Montreal decarbonization

Montreal’s 2050 decarbonization plan targets heating systems

The city of Montreal is developing a decarbonization plan that’ll see the city phase out heating oil and other carbon-releasing heating sources. The plan calls for all municipal buildings and new construction buildings to be carbon neutral by 2030, and for all existing buildings to be carbon neutral by 2050.

The city has targeted heating oil as one of its top pollution emitters. Heating oil accounts for 28% of greenhouse gas (GHG) emissions in the city’s residential sector, and represents 14% of GHG emissions for the commercial and institutional verticals across the city.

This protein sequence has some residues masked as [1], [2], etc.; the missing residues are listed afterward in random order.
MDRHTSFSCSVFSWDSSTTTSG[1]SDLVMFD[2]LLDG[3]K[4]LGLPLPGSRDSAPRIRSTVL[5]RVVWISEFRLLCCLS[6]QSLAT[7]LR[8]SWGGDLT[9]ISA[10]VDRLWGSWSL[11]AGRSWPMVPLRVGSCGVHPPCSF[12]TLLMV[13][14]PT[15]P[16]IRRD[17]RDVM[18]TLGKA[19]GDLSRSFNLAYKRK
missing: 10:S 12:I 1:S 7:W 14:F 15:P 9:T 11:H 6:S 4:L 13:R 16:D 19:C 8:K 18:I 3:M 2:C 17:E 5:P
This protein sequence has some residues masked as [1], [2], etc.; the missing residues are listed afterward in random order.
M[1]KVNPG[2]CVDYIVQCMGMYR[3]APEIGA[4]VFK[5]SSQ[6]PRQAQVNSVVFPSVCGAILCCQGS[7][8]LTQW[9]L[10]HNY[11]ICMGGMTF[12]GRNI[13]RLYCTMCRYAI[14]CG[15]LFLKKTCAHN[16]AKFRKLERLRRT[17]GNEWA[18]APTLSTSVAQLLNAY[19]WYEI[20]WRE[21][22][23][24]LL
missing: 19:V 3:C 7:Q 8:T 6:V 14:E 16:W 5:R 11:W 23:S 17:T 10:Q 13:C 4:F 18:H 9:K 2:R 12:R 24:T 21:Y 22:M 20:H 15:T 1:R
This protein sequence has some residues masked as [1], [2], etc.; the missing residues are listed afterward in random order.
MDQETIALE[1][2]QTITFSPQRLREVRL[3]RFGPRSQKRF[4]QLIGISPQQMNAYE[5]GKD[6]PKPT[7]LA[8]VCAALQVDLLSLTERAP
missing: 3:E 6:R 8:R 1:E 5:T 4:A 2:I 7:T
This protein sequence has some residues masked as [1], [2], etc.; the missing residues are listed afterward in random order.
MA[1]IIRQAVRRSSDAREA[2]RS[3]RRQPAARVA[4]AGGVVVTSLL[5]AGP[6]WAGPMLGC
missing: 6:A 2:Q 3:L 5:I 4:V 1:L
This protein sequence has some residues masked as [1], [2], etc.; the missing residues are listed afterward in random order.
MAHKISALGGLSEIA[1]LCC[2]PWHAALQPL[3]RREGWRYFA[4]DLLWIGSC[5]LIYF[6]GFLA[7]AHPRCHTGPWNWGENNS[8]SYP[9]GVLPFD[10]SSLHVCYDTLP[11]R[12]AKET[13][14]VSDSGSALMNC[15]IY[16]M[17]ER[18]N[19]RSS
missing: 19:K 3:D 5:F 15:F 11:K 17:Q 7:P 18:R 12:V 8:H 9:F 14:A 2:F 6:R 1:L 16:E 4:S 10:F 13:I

The city of Montreal has earmarked $4 million in investments, to be dispersed by 2021, to help Montreal landowners to transition away from heating oil through voluntary oil substitution programs for the first few years. Montreal mayor Valérie Plante said the city officials will draft a by-law by 2020 banning heating oil systems and requiring mandatory substitutions for all existing buildings over a decade-plus long period.

Related: Jackson Michigan announces ‘Smart Energy District’

The city joined C40’s One Planet Charter in 2018, which requires the city to develop a climate action plan by 2020 that aims for carbon neutrality by 2050.

“The fight against climate change is a priority for our administration,” Mayor Plante said in a statement. “We are at the very beginning of a long-term project. Our metropolis will reach its ambitious Zero Carbon goals, thanks to the implementation of our future Climate Plan.”

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